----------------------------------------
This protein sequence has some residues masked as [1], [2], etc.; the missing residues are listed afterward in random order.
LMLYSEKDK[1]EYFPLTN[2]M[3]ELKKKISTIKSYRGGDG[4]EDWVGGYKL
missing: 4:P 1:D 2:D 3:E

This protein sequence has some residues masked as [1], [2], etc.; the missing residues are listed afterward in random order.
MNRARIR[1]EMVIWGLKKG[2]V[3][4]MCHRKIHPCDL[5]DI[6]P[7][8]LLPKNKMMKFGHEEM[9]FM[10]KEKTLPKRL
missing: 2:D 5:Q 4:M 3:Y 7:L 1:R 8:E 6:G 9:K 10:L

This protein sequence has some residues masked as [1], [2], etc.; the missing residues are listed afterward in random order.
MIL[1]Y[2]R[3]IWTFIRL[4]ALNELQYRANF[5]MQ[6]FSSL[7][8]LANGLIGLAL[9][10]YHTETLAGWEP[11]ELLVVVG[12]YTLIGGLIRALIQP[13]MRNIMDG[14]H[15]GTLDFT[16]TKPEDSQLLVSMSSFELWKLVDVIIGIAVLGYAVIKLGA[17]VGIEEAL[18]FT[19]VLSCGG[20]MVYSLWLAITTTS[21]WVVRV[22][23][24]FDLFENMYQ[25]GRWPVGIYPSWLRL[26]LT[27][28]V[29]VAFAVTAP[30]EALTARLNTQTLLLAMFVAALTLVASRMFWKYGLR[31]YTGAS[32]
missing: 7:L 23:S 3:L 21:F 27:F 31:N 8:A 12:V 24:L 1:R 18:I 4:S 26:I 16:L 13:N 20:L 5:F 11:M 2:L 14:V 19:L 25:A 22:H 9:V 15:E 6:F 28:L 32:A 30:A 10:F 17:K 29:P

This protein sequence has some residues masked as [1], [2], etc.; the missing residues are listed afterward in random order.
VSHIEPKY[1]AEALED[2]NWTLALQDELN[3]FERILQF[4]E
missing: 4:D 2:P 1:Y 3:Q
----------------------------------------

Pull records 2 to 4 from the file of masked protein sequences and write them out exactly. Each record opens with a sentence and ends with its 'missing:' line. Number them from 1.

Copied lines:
This protein sequence has some residues masked as [1], [2], etc.; the missing residues are listed afterward in random order.
MNRARIR[1]EMVIWGLKKG[2]V[3][4]MCHRKIHPCDL[5]DI[6]P[7][8]LLPKNKMMKFGHEEM[9]FM[10]KEKTLPKRL
missing: 2:D 5:Q 4:M 3:Y 7:L 1:R 8:E 6:G 9:K 10:L

This protein sequence has some residues masked as [1], [2], etc.; the missing residues are listed afterward in random order.
MIL[1]Y[2]R[3]IWTFIRL[4]ALNELQYRANF[5]MQ[6]FSSL[7][8]LANGLIGLAL[9][10]YHTETLAGWEP[11]ELLVVVG[12]YTLIGGLIRALIQP[13]MRNIMDG[14]H[15]GTLDFT[16]TKPEDSQLLVSMSSFELWKLVDVIIGIAVLGYAVIKLGA[17]VGIEEAL[18]FT[19]VLSCGG[20]MVYSLWLAITTTS[21]WVVRV[22][23][24]FDLFENMYQ[25]GRWPVGIYPSWLRL[26]LT[27][28]V[29]VAFAVTAP[30]EALTARLNTQTLLLAMFVAALTLVASRMFWKYGLR[31]YTGAS[32]
missing: 7:L 23:S 3:L 21:F 27:F 31:N 8:A 12:V 24:L 1:R 18:I 4:S 26:I 16:L 13:N 20:L 5:F 11:M 2:L 14:V 19:L 25:A 22:H 9:V 15:E 6:F 28:L 32:A 30:A 10:F 17:K 29:P

This protein sequence has some residues masked as [1], [2], etc.; the missing residues are listed afterward in random order.
VSHIEPKY[1]AEALED[2]NWTLALQDELN[3]FERILQF[4]E
missing: 4:D 2:P 1:Y 3:Q